Sweet Lily, I'm so glad you were able to give your pain words! What a tribute to your strength...I can understand why it felt like the 'unsayable' when you were not "allowed" to talk about what happened for so long...I have my own thoughts about meds - I do take them...but am honestly not sure how much they help with the pain (clearly!)...
I think A will understand about the cutting relapse. When I relapse and cut my T says, "I know you're doing the best you can and just couldn't see another option." You are doing the best you can...
(((LILY))) We will stay behind the 8-ball!
Sending you understanding of your pain... ~ Grace

therealme29 said...
May 17, 2010 at 10:19 PM

Lily,

Antidep. saved my life 8 years ago after a traumatic divorce and an unplanned pregnancy. I'm still on them today. Life is too special to spend mine living in that 'black hole'.
Please take one moment at a time. You can do it.

Just Be Real said...
May 18, 2010 at 5:29 AM

Dear one I am so very sorry for your recent trigger. My heart cries out with you during your suffering. The only meds I ever were on were for depression a few years back. Although my journey these past couple of years has been rough at times, I have opted to go without. That is just me.

Dear one, always here listening. You are such an encourager despite your own pain, and I thank you for that, truly!!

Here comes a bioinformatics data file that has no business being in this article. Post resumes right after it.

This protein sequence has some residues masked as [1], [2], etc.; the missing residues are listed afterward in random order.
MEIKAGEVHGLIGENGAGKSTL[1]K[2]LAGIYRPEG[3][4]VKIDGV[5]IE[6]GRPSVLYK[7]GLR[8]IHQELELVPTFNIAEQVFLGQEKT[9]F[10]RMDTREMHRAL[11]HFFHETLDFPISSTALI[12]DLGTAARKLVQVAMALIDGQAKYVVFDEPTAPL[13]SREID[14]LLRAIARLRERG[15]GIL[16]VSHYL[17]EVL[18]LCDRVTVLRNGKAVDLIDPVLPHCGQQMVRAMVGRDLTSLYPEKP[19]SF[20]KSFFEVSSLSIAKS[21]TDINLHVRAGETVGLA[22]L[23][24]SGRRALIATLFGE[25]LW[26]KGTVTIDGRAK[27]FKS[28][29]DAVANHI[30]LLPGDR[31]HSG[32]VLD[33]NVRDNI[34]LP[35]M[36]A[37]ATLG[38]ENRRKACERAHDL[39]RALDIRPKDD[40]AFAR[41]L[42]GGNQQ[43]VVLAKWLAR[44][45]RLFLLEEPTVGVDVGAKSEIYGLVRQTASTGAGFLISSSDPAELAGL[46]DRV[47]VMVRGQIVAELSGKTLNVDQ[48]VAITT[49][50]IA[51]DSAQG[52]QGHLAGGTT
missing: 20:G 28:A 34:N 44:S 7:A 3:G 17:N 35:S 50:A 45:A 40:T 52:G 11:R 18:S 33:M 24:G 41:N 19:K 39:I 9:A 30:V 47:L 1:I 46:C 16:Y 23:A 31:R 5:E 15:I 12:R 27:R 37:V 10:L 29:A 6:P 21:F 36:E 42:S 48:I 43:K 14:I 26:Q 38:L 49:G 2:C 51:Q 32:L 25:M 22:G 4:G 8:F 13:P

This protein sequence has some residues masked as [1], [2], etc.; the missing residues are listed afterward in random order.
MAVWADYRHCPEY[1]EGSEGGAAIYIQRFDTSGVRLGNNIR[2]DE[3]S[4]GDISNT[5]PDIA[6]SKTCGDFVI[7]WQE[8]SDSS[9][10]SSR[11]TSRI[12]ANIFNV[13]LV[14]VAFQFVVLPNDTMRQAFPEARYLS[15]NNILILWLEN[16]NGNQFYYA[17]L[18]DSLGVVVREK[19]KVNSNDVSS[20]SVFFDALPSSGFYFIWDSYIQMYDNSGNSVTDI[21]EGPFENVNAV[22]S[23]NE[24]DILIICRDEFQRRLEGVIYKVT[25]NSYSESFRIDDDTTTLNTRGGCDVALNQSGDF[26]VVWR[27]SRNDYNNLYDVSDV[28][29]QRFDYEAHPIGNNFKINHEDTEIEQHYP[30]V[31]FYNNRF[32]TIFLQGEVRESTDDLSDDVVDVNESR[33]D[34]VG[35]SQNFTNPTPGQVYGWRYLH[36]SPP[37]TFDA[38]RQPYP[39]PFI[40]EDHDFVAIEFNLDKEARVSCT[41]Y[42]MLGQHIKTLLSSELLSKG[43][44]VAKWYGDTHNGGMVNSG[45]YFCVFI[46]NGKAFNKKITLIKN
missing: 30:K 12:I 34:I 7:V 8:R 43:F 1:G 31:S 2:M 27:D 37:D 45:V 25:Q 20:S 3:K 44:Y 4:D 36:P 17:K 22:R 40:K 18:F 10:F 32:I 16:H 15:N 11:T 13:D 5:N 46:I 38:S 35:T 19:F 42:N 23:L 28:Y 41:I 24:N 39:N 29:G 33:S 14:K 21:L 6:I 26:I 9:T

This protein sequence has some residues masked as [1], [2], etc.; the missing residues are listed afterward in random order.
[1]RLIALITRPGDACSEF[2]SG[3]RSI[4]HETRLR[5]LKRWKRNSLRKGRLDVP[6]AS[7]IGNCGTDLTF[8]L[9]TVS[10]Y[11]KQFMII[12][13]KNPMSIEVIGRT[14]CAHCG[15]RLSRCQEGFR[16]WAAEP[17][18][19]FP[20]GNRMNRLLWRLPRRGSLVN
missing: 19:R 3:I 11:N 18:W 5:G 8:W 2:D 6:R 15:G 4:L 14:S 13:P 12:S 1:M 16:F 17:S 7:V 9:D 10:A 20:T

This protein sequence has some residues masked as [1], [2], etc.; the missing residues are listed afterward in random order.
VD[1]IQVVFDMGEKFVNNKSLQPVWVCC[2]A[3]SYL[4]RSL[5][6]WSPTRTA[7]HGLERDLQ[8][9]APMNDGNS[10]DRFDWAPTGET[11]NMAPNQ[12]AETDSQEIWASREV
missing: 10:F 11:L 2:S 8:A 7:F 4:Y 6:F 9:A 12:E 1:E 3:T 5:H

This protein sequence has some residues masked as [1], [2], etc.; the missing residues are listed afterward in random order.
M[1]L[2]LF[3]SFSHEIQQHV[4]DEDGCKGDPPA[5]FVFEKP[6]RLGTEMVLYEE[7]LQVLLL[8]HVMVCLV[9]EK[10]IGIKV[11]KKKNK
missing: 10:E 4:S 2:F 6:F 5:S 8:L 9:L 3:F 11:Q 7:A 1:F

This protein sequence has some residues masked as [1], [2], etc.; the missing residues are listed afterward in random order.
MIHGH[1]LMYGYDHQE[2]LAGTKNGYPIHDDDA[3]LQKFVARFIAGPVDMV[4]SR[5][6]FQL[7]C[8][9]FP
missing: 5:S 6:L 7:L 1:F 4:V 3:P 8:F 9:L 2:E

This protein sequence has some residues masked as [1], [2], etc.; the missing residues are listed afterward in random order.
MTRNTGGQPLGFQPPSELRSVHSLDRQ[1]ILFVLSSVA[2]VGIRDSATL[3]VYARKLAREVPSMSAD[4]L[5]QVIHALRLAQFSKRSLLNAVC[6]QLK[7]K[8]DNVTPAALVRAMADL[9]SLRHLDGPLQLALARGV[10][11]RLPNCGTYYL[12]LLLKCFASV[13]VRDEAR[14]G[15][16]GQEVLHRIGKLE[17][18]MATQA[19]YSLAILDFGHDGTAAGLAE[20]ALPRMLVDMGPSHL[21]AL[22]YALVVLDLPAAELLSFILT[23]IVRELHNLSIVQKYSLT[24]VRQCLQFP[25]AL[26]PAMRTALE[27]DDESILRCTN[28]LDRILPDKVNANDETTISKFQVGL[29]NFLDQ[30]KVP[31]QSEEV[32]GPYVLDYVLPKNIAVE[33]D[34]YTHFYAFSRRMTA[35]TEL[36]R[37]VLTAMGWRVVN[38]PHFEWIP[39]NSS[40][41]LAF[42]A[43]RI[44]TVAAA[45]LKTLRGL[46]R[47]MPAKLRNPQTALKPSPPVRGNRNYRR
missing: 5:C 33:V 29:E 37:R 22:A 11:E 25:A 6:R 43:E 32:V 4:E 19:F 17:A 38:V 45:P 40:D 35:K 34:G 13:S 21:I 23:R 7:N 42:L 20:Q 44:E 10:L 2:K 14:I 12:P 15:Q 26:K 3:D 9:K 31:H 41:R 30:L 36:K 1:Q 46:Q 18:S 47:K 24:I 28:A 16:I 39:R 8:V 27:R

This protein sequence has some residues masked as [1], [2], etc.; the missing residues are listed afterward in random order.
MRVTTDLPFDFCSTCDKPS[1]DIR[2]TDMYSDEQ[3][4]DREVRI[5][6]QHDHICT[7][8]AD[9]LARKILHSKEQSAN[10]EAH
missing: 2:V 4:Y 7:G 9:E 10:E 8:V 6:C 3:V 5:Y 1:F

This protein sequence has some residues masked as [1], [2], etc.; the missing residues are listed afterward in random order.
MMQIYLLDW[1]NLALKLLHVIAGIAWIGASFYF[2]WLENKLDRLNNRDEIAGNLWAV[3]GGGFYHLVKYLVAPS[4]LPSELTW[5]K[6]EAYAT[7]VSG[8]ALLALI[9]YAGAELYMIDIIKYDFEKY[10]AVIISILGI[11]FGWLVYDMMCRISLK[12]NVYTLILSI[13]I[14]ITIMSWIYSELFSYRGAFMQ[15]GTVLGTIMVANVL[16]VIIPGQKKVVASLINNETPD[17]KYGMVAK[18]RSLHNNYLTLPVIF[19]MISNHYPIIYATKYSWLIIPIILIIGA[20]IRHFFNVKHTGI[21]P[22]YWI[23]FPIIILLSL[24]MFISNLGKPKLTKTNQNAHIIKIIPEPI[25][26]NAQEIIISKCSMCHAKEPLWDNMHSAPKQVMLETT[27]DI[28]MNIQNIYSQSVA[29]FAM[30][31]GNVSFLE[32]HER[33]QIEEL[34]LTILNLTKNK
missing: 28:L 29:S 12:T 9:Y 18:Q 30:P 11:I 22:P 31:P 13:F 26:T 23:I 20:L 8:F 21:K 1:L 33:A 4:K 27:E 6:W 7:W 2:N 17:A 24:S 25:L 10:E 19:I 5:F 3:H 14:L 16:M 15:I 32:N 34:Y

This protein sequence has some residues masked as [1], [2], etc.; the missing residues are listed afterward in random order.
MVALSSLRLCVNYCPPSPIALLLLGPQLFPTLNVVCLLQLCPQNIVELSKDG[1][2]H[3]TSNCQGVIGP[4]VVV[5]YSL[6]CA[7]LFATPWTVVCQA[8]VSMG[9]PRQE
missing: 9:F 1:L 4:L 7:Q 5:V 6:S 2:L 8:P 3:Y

((((Lily))))

Marj aka Thriver said...
May 18, 2010 at 5:54 PM

Oh, (((((((((((Lily)))))))))) I'm so sorry. I'm glad you got some support, but I'm so sorry things got so bad first.

Thanks for having the courage to share this here. I'm so sorry you weren't allowed to ever talk about your sexual abuse and your parents didn't get you any help or anyone to talk to about it. I so often wonder how many of us would have had lives so different if we would have gotten some of the help we so desperately needed when we were still young.

I know it hurts. I know it's hard. But, I also know it does get better. I know it's hard to believe that right now. I care. Please stay here with us. You mean so much to so many. You deserve to heal. You are precious. You are loved.

Harriet said...
May 19, 2010 at 8:48 PM

I'm so glad that you were able to talk to someone supportive and understanding. I have my own issues with meds that I won't mention here, everyone needs to decide what is best for them. I like that she gave a time limit for them and then you can re-evaluate. That is a good option, in my opinion.